Third quarter yields surpassed the peak years of 1999 and 2000, according to Richard Fain, chairman and CEO of Royal Caribbean Cruises (RCC), who also said that both pricing and load factors for Q4 are ahead of the same time last year, and that bookings and pricing for 2005 are encouraging.
Analysts estimate year-end results at $2.31 per share, including a loss of $0.04 in Q4, compared to earnings per share of $1.42 for 2003. RCC reported earnings per share of $2.06 and $2.31 for 1999 and 2000, respectively (but peaked at $2.37 in 1996).
RCC reported net income of $282.5 million, or $1.33 per share, on revenues of $1.4 billion for the third quarter ended Sept. 30, 2004, compared to net income of $191.9 million, or $0.97 per share, on revenues of $1.1 billion for the third quarter of 2003.
RCC attributed the increase in revenues to a 10.8 percent increase in capacity combined with increased cruise ticket prices and onboard revenues.
Fain commented that despite record earnings, Q3 was the most costly in the company's history, with 13 ships and four homeports, as well as 144,000 passengers, affected by the hurricanes that struck Florida and several Caribbean islands.
Earnings were negatively impacted by $0.10 per share by the hurricanes and also by the cancellation of one cruise aboard the Summit due to pod failure.
Occupancy was 109.0 percent compared to 107.7 percent for the same period last year.
Meanwhile, RCC is on pace to realize the largest increase in net yield since the company went public in 1993, according to Luis Leon, executive vice president and CFO.
Looking forward, Jack Williams, president of RCC's two brands, Royal Caribbean International and Celebrity Cruises, said that demand continues to outpace last year, and there are 11 percent fewer available staterooms to sell for the rest of the year compared to last year.
Williams outlined fleet deployment for Royal Caribbean and Celebrity as follows in 05:
Thirty-nine percent of the capacity will be in the seven-day Caribbean market, down 5 percent from this year, with pricing and bookings ahead, according to Williams.
Twelve percent is in the short Caribbean market, up 3 percent over this year, with bookings running ahead, but with pricing a little lower.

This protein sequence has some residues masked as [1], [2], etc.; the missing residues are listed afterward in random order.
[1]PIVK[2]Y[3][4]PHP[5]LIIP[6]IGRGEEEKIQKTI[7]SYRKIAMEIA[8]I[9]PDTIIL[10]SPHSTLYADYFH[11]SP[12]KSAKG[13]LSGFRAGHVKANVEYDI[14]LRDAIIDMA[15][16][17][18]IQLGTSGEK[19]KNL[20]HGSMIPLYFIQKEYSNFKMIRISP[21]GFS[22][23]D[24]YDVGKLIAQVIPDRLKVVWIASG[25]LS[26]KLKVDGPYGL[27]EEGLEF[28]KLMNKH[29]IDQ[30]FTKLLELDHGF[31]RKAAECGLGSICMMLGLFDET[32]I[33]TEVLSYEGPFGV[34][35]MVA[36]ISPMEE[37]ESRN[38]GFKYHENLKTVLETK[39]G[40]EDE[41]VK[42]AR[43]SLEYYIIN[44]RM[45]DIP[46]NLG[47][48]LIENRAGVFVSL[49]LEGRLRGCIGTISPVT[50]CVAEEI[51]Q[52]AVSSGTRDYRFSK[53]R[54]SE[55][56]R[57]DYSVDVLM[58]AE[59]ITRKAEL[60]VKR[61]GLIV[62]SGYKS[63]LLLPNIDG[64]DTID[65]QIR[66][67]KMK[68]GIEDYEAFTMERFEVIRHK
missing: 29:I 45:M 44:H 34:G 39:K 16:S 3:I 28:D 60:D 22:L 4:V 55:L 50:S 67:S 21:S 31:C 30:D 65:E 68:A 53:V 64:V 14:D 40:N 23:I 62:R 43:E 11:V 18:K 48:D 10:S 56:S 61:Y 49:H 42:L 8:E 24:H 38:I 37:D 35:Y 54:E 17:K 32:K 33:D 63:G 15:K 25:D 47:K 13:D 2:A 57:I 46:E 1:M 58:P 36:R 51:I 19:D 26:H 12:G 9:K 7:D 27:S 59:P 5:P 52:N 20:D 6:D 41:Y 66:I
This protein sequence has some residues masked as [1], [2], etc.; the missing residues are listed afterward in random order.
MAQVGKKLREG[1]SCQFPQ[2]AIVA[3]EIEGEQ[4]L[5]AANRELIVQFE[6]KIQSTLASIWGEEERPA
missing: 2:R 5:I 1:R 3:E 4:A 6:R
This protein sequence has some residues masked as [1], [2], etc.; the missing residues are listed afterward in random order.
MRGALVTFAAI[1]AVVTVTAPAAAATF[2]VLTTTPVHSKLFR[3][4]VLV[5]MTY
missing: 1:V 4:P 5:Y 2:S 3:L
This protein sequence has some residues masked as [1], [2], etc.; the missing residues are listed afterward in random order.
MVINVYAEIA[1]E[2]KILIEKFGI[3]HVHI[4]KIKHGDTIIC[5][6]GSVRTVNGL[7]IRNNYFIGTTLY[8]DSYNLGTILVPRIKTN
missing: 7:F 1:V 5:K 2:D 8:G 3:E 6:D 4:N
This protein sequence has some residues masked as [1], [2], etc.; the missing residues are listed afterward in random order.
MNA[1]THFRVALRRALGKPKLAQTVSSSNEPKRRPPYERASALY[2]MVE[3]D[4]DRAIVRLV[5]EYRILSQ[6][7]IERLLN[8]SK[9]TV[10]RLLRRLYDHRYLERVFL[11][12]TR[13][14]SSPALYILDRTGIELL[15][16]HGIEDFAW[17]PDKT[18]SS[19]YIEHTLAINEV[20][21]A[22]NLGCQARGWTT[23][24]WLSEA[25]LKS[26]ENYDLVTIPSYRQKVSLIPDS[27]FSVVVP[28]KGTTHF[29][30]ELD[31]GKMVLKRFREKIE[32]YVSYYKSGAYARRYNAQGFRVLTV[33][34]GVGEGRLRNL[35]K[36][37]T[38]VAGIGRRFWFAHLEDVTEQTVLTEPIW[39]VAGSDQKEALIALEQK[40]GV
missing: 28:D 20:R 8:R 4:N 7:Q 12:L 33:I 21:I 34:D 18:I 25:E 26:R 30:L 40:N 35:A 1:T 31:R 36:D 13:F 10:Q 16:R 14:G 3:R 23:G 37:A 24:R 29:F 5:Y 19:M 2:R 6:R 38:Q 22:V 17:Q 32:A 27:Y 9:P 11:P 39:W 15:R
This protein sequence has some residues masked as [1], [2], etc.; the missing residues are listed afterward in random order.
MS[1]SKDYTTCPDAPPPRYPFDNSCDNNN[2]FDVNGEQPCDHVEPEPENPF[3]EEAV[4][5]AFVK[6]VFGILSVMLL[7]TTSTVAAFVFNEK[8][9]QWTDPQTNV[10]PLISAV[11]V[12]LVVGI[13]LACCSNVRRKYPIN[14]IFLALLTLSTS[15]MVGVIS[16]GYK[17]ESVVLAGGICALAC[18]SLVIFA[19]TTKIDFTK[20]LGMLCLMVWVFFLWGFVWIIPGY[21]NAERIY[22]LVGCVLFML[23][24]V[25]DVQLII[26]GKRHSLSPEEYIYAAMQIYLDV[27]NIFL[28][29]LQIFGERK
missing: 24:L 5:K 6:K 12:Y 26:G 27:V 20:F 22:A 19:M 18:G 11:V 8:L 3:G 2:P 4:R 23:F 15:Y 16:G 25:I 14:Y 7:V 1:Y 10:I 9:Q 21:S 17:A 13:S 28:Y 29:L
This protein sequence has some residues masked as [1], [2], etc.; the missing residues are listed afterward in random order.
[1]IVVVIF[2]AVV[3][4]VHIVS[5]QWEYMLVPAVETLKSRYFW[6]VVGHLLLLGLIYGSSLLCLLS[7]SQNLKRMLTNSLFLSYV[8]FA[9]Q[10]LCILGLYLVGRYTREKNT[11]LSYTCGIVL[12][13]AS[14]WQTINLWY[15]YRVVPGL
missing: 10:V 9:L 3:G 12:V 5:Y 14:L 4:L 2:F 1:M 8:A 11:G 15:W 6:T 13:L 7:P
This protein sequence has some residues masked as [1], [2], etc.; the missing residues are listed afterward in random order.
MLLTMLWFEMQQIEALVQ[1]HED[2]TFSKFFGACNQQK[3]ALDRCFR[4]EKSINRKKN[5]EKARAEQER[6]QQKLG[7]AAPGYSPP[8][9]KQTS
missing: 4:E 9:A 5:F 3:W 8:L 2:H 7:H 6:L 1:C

Ten percent is in Europe, up 21 percent, with bookings and pricing running ahead of 04, which Williams described as a "sensational year."
Nine percent is in the long Caribbean market, up 12 percent, with bookings and pricing running well ahead of this year.
Eight percent is in Alaska, up 5 percent, with bookings up strongly and pricing up slightly following a strong 04 season.
Eight percent is sailing Mexican Riviera cruises, down 11 percent from this year, with strong bookings, although with pricing down slightly.
Five percent is in the Panama Canal, up 12 percent, with bookings running well ahead and pricing up slightly.
Four percent is in Bermuda, up 9 percent, with bookings and pricing ahead of this year.
With the prospect of increasing net earnings further in 2005, Leon commented that RCC will use cash to repay debt. The debt-to-capitalization rate is presently 51.6 percent, reduced from 56.4 percent at the end of Q3 03.
Williams also noted that Celebrity has made much progress and is "the best premium brand in the category today." He also said that Celebrity is a candidate for another newbuilding effort, although the company is not ready to make any announcements, but is evaluating the prospect. He did not comment on the future of the Horizon or the Zenith, however, the two oldest and smallest ships in the Celebrity fleet.
The biggest wild card for 05 may be fuel prices, which may go as high as 5.5 percent to 6.0 percent of revenues, according to Leon.
As for the increases in onboard spending, Williams said it resulted from a combination of passengers spending more and software allowing improved margins in the beverage area, more advanced slot machines in the casinos, and bigger spas.
Meanwhile, without any new ships entering service in 2005, RCC expects to drive revenue and earnings by what Williams called "rate building." In 2005, RCC will only have a 1.3 percent capacity increase, compared to 10.3 percent in 2004, 12.2 percent in 2003 and 15.0 percent in 2002.